Pitch Tips For Agencies

As the song goes, “I’ve looked at life from both sides now.” For more than 20 years, I’ve had the chance to sit on both sides of a pitch. As a writer, creative director and the head of a few agencies, I’ve been on the agency side. Then, as a search consultant, I’ve been on the other side.

So, seen from a creative’s point of view, here are 15 things agencies should keep in mind as they prepare for the presentation at pitch meetings. (In a future column I’ll tell you 15 things clients should do.)

1. During the presentation, there are some very basic things that can catch a client’s eye. How are the tables themselves laid out for the pitch? How is the seating arranged? Is there assigned seating, or can clients sit wherever they’d like? Be aware that these things can speak volumes about how an entire agency itself is structured.

2. Always remember to praise the clients of your current work—by name, if possible. If it’s all “our agency did this, our agency did that,” it indicates that you don’t treat the client as part of the team. Instead of “our agency did this,” say, “our agency, working with our client Bob Smith, did this.”

3. Remember who you are competing against and the clients of your rival agencies. Don’t use one of their clients to make a positive point about your own work. If you are pitching against Chiat, don’t choose Apple as a good example of branding. OK, so it’s brilliant work. But choose someone else’s to use as a comparison.

4. Don’t worry about doing the same thing as another agency. You probably won’t even be close. It’s like worrying if you will be wearing the same dress or tie as someone else to a party. Most likely, it won’t happen. We are all individuals, and the work will naturally reflect our own unique tastes.

5. Don’t be a sycophant. Don’t laugh too loudly at clients’ jokes or nod in approval at everything a client says. It usually comes off as phony and insincere. And also:

6. Don’t laugh at your own jokes too much. Alright, you’re witty, and you love your pitch. But let the client set the tone, not you.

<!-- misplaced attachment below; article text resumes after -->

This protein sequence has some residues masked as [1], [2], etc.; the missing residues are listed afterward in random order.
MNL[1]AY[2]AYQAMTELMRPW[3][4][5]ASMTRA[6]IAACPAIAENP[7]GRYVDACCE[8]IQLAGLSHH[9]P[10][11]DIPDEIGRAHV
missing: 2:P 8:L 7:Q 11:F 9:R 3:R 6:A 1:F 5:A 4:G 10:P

7. Beware of the totally bonehead move. One agency team walked in and criticized the client’s logo. Perhaps they should have asked first. The logo design was the pet project of the company president. Game over. Head for the showers.

8. Actions speak louder than words. A client asked how much time they would get from the executive creative director of the agency. Instead of the account executive calling back with the information, the ecd himself called back to reassure the client of his involvement. Much more convincing.

9. Be genuine. Be yourselves. And know your own strengths. That will lead to an air of easy confidence. If it’s a good fit, you’ll both feel it. If it’s forced at the start, the relationship will be forced from there on out.

10. Be good team players, and show that you like each other. If there is internal dissension, a client will pick up on this. And it will make them wonder if you will be a good team player with them as well.

11. Try to find out where your clients were in their past lives. It’s a small world, and they may have worked at a rival of the company they are with now. Therefore, don’t criticize their previous company. You might, in fact, be criticizing them.

12. Talk with one voice when it comes to style. Hopefully, your offices are really a reflection of who you are. But is your language? Deutsch is a good, tough, hard-hitting agency, and their language fits their overall image presentation. They’ve used words like “battle,” “combat” and “bombard.” But no, they didn’t serve K-rations.

13. Ask questions. If you are given the chance to get information, take it. It shows greater interest and teamwork. Can you visit a plant? Can you go on a sales call? Don’t pester, of course. But don’t refuse information when given the chance.

14. Know the client’s products. A week before the pitch, start using their products at the office and at home. It will give them a sense that you really understand what they make. If you are pitching a soap, make sure you can tell them how much you like the lather.

15. If you can, get an outside person to look at your pitch to see if it makes sense to someone not involved in your mind-set. It’s hard to keep any distance at all from your own work. You’ve fallen in love with the work you’ve done. But will others? Get a truly objective evaluation.